constructive trust in Canada is now limited to two categories
since the Supreme Court of Canada’s decision in Soulos —
unjust enrichment and wrongful acts — thereby eliminating
resort to a more elastic “good conscience” trust, i.e., one based
on no more than a sense of fairness to the effect that it would
be “against all good conscience” to deny a plaintiff recovery in
the circumstances of a particular case. At the end of the day,
Ms. Moore submits that good conscience is satisfied by giving
effect to the oral agreement without which the policy would not
have continued to exist.5
 It has long been accepted that equity is quintessential
never-say-never terrain, and that concepts respecting its application develop with the times and to meet the needs of particular circumstances. This long-standing principle may work
against establishing a completely closed set of categories as the
foundation for imposing a remedial constructive trust.
 At the same time, McLachlin J. was pretty clear in
Soulos that, while a constructive trust “may be imposed where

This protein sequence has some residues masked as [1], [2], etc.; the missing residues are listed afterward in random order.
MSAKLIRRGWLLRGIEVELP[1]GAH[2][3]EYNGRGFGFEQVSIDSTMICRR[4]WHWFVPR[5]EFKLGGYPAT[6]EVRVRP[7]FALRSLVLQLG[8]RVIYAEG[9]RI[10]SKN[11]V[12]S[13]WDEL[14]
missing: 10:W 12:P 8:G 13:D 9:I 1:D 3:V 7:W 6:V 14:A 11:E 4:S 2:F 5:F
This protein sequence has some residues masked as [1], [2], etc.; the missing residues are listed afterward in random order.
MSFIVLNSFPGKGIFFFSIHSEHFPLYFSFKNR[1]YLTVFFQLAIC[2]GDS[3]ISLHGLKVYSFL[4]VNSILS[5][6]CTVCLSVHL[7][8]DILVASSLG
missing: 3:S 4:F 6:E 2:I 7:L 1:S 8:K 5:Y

good conscience so requires” (para. 34), “[t]he situations which
the judge may consider in deciding whether good conscience
requires imposition of a constructive trust may be seen as falling
into two general categories” (unjust enrichment and situations
where property had been obtained by a wrongful act) (para. 36).
It was her view that “[w]ithin these two broad categories, there
is room for the law of constructive trust to develop and for
greater precision to be attained, as time and experience may dictate” (para. 43) [emphasis added]. Rothstein J. reaffirmed this
view in Professional Institute of the Public Service of Canada v.
Canada (Attorney General),  3 S.C.R. 660,  S.C.J.
No. 71, 2012 SCC 71, at paras. 144-45.
 I do not think it is necessary to resolve this debate for
purposes of this appeal.
 Most of the authorities in which courts have been willing
to override a beneficiary designation can be explained on the
basis of an agreement between one of the claimants and the
insured that removed the insured’s ability to designate a later
beneficiary.6 As noted earlier, Shannon involved a separation
5 It is not clear that this position is accurate. There is nothing in the record
to establish that, if she had ceased paying the premiums, Mr. Moore would
not have found a way to keep the policy alive. Although he was of limited
means, and on a disability pension, the premiums of $507.50 per year
were not unduly significant.
6 There is a second line of authorities arising in situations where claims
are made under the Succession Law Reform Act, R.S.O. 1990, c. S.26 or